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Russian Experts Predict Iranian Nuclear Bomb In Five Years

Some experts fear that if Iran acquired a nuclear weapon that could "encourage other countries in the region -- Saudi Arabia or Egypt -- to create an Arab bomb."
by Staff Writers
Moscow, Russia (AFP) Mar 03, 2006
Iran will have nuclear weapons within five years at the latest and the world should from now on get used to the idea, according to an experts' report due to be presented to the Russian foreign and defence policy council on Saturday.

"Iran is seeking to equip itself with nuclear weapons and will succeed in doing so sooner or later," Interfax news agency quoted the report as saying on Friday.

"A minority of experts believe that will happen in the space of between six months and one or two years. The majority think it will take several years, up to five years," said the report to the council, which is an advisory body.

News of the report's contents emerged shortly after Iran and the European Union announced they had failed to strike a deal that could have prevented Tehran being sent to the United Nations Security Council over its nuclear activities.

Iran denies it is seeking to develop a nuclear bomb as the United States has charged, but has so far refused to promise to not develop technology that would allow it to develop an atomic weapon.

Russia has proposed that Iran should enrich on Russian soil the uranium it says is needed for its civilian nuclear reactors but Tehran has refused to accept Russian demands that it reinstate a moratorium on nuclear research.

The United Nations nuclear watchdog, the International Atomic Energy Agency (IAEA) meets Monday to consider a report which could lead to Iran being referred to the UN Security Council and sanctions being adopted.

"In any event ... the world would do well to start now to get used to the idea of coexisting with an Iranian nuclear power," the report advised.

The report's authors said a nuclear-armed Iran would negatively affect Russian security but that the consequences "will not be catastrophic as long as the Iranian regime is stable".

Tehran would not use these nuclear weapons, the experts forecast. Nor would it pass on nuclear know-how, either to other countries or to extremist organisations, they said.

But some of the experts feared that if Iran acquired a nuclear weapon that could "encourage other countries in the region -- Saudi Arabia or Egypt -- to create an Arab bomb."

They thought "there was little chance that the United States would carry out strikes on Iranian territory in the near future."

But they were pessimistic about future developments in the region: the zone stretching from Afghanistan to North Africa will remain a major centre of "Islamist global terrorism" and at the same time the danger of the spread of weapons of mass destruction would continue growing.

"Many (states) are ready to relaunch their nuclear programme so as not to become another Iraq," the report says.

There are also warnings on the risks of destabilisation threatening initially "the Egypt-Sudan axis", Saudi Arabia, Iraq and above all Kurdish areas of Iraq, and Pakistan.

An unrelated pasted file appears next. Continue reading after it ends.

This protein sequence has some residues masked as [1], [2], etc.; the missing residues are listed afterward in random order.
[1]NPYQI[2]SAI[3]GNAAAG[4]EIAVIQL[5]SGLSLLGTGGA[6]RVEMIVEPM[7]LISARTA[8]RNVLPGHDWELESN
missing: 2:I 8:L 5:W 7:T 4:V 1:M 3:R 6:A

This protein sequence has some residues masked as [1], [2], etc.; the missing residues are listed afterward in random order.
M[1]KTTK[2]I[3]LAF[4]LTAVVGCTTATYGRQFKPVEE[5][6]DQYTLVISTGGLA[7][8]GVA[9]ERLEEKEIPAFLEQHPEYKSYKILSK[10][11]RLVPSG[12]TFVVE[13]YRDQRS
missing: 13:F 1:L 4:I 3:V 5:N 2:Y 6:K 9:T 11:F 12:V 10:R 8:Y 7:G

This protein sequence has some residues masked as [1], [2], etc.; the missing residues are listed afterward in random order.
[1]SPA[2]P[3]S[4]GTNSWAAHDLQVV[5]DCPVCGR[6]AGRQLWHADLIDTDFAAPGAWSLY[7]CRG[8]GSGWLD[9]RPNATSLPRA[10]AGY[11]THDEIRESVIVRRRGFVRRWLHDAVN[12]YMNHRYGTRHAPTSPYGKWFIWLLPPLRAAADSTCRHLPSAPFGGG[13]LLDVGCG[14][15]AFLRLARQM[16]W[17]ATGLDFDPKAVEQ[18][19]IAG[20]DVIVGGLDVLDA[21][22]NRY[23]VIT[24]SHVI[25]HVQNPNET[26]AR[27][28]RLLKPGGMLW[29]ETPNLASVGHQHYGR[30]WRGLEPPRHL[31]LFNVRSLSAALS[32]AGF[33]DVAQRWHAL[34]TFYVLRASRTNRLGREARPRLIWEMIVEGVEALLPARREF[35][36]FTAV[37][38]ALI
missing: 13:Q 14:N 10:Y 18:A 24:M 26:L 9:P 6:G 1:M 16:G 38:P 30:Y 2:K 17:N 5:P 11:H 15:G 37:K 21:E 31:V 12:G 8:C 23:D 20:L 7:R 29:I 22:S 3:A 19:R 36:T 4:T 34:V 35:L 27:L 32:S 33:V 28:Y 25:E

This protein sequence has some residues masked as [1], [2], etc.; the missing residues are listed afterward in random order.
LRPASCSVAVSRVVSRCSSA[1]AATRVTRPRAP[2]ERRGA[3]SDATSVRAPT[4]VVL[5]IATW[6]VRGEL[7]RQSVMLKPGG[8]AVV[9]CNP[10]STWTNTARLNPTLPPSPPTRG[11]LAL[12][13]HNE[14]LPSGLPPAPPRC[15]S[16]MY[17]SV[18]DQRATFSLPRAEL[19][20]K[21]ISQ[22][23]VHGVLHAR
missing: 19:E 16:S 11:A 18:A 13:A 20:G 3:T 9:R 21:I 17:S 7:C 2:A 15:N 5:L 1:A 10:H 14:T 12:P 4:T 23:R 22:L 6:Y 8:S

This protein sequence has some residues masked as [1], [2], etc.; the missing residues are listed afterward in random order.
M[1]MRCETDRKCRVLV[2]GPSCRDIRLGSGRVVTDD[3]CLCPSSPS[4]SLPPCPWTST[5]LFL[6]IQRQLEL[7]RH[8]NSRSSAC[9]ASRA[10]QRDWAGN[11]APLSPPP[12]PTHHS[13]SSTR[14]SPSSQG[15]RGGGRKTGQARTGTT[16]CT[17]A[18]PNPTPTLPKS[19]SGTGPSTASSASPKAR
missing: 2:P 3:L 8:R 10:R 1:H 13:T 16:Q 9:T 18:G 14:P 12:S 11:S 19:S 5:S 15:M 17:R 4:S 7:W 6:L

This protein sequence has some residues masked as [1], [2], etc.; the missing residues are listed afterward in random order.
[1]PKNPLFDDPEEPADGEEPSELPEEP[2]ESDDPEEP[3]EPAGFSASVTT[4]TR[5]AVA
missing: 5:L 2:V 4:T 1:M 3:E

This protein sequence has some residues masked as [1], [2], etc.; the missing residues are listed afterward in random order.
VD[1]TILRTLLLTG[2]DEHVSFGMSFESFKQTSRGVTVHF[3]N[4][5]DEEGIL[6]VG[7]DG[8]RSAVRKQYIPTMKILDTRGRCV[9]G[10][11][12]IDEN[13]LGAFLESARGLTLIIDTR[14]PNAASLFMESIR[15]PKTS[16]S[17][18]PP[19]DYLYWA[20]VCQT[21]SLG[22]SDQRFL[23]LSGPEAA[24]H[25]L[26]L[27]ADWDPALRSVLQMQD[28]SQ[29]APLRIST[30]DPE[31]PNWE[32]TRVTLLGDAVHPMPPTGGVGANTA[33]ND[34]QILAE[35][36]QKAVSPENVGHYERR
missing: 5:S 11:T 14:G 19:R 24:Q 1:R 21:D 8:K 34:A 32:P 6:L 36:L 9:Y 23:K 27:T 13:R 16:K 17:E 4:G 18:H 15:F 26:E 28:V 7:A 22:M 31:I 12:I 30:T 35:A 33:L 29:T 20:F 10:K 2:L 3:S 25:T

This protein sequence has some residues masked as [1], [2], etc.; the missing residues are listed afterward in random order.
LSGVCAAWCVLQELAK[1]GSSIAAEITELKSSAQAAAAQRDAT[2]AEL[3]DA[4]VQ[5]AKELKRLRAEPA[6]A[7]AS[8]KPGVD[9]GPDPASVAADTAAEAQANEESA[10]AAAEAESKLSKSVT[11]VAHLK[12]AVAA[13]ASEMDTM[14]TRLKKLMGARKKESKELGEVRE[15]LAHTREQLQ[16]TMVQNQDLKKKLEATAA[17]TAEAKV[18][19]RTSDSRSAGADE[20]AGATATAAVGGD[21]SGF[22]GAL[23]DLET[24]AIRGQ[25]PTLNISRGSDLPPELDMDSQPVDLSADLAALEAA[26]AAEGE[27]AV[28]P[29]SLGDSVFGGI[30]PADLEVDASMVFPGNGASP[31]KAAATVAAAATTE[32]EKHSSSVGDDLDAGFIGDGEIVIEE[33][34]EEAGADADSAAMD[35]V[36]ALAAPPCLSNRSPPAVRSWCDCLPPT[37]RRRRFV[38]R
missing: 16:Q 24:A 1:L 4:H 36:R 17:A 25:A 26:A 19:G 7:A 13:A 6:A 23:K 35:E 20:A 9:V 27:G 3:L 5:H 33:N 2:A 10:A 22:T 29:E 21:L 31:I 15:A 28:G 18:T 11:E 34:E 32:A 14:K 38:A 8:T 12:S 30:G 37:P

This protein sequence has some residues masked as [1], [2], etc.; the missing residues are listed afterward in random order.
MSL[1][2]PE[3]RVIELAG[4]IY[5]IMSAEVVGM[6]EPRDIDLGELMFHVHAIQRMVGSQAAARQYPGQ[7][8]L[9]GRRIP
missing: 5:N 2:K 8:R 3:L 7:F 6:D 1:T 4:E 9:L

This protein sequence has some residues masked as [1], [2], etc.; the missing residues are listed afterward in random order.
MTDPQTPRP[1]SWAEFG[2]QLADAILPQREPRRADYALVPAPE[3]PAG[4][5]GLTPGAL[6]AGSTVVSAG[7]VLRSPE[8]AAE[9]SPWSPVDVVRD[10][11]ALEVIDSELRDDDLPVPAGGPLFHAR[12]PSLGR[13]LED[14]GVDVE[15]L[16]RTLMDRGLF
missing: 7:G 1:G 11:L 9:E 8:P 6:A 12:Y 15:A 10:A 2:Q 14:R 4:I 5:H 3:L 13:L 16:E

The governments in the region have run their course and for their peoples "radical Islamists appear the only alternative for change."

The authors of the report think that the more the United States pushes for democracy and free elections, the greater the chances Islamists will win power.

"Democratisation will lead to the disappearance of the remains of governability .. and the arrival of free elections in present conditions will inevitably bring radical Islamists to power."

The Russian experts believe that the presence of US forces in Iraq is a stabilising factor.

"An early departure from Iraq by the United States would risk bringing a serious destablisation of the whole region, intensifying activities by terrorists and would be directly opposed to Russia's interests."

Source: Agence France-Presse

related report

Iran Says Ready To Combat Electronic Warfare
Tehran, Iran (AFP) Mar 04 - Iran owns advanced technology in electronic warfare and can combat any such attacks on its military equipment, the head of defense ministry electronics industries said Saturday.

"If our main enemy wants to carry out electronic warfare and jamming operations, our standards are at the NATO level," Ebrahim Mahmoudzadeh said on state television.

He was also quoted as saying that Iran's radars, passive and active electronic protection "can combat anything that wants to harm us".

In recent months Israel has been dangling the threat of pre-emptive action to stop Iran's disputed nuclear program -- seen by the West as a mask for weapons development.

Source: Agence France-Presse

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Inter Korean Military Talks Break Down Over Border Demand
Seoul, Korea (AFP) Mar 03, 2006
High-level military talks between South and North Korea broke down Friday over the North's demand that the Cold War rivals draw a new border in disputed waters in the Yellow Sea. "There was no agreement," the chief South Korean delegate Major General Han Min-Koo said, adding both sides failed even to set a date for the next meeting.

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